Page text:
Results 1 to 5 of 5

Thread: Journey to the West - Neil Gaimon style

  1. #1
    Join Date
    Sep 2006
    Cincinnat, OH, USA

    Journey to the West - Neil Gaimon style

    Neil Gaiman to script 'Journey'

    By Clifford Coonan

    BEIJING -- Top Chinese TV producer Zhang Jizhong has signed up best-selling author Neil Gaiman to write a script for a $300 million adaptation of the ancient Chinese folk tale "Journey to the West."

    Getting Gaiman ("Coraline") on board adds real heft to Zhang's bid to make what he hopes will be the first true crossover Sino-Western epic.

    The "Stardust" and "The Graveyard" novelist and his "Sandman" series won many awards. He is the first author to win both the Newbery and the Carnegie awards for the same work.

    James Cameron will advise on script matters and technology issues, such as 3D, Zhang said at a briefing in Beijing, and among the helmers they are considering is Guillermo del Toro, who is a close friend of Gaiman.

    "He has shown a lot of interest but he wants to see the treatment first. Obviously the more celebrated the director, the busier they are," Zhang said.

    Since he started working on the project, Zhang has been keen to make it an epic on a Hollywood scale. The plan is three films initially, each with a budget of at least $100 million.

    "My wish would be that half of the funding comes from China, and half of the funding comes from Hollywood, but I know most of the money will come from China since now it is so easy to get funding here.

    "Huayi Brothers are willing to take part, and China Film Group, but this is all in the future, for now we need to go through certain procedures to get there," said Zhang.

    "Journey" is a rollicking 500-year-old story by Wu Cheng'en, detailing the events that befall the Monkey King, armed with a magic staff, as he journeys with a monk, a pig spirit and a fish spirit to India to retrieve Buddha's scrolls in an effort to find enlightenment.

    The movie will be shot in English using a mixture of Western and Chinese thesps, though the production will be in China to take advantage of cheaper production costs here. Coin would come from local Chinese backers, and there would also be lots of intangible benefits in the shape of support from local governments in China.

    "One million dollars is worth twice that if you shoot here," said Zhang.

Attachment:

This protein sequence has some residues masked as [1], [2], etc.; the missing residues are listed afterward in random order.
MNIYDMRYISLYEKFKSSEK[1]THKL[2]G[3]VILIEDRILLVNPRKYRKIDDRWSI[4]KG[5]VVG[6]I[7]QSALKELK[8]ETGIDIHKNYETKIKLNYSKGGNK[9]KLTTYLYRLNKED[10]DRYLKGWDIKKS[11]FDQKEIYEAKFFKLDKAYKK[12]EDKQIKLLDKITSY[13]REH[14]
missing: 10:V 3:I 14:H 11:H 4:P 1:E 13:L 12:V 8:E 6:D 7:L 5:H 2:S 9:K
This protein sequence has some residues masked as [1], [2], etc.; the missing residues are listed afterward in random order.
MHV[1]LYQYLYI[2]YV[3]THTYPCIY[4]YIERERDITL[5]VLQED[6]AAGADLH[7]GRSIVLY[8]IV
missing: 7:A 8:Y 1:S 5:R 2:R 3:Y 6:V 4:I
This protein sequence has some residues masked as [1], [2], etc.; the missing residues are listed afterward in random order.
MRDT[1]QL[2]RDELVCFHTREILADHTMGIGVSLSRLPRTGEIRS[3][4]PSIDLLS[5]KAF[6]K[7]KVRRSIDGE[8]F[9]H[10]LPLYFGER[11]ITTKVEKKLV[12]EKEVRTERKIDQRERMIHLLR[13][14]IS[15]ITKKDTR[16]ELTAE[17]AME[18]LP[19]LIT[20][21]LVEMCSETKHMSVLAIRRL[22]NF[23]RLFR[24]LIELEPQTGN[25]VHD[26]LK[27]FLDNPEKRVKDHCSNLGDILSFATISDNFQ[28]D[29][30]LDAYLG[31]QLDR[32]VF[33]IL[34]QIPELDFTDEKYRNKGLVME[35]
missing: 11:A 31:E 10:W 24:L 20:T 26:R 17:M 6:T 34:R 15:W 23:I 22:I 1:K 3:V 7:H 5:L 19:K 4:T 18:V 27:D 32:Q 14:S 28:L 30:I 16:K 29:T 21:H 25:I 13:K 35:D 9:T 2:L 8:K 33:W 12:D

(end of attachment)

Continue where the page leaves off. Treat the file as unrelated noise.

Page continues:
"I'm looking forward to the treatment, but as James Cameron told me, I need to be patient. I work in TV usually, so I'm used to things happening quickly. I need to focus on the script and make sure it's a good story," said Zhang.

    Gaiman has just come back from a trip to Yunnan province with Zhang to look at areas that might inspire the scribe, and he has travelled extensively in China personally.

    Earlier experiments with other writers foundered, but Zhang was impressed by Gaiman's interest in, or even obsession with, the "Journey" story.

    A couple of years back Britpop legend Damon Albarn made an opera based on "Journey to the West," and Zhang has made a mammoth TV series of "Journey."

    The story is hugely popular in China, both as a book and in numerous TV and screen incarnations -- a TV version by the helmer Yang Jie topped all ratings in China back in 1986.

    A Japanese version of the show, "Monkey," which was shot in Northeastern China with Japanese thesps, then subsequently dubbed into English, was a monster hit in the late 1970s when it was broadcast in Blighty and Oz, and still enjoys cult status among 30-somethings and above, including Gaiman, who has been obsessed with "Journey" since the Japanese show.

    The Chinese are fiercely protective of "Journey" and you often hear people say that Westerners don't get it. Gaiman doesn't mind.

    "There is nothing inherently Greek about 'The Odyssey.' These are big stories that work with people. There are 2,000 pages filled with adventures. The delight and the challenge is to write a story that for 1.4 billion people is in their DNA," he said.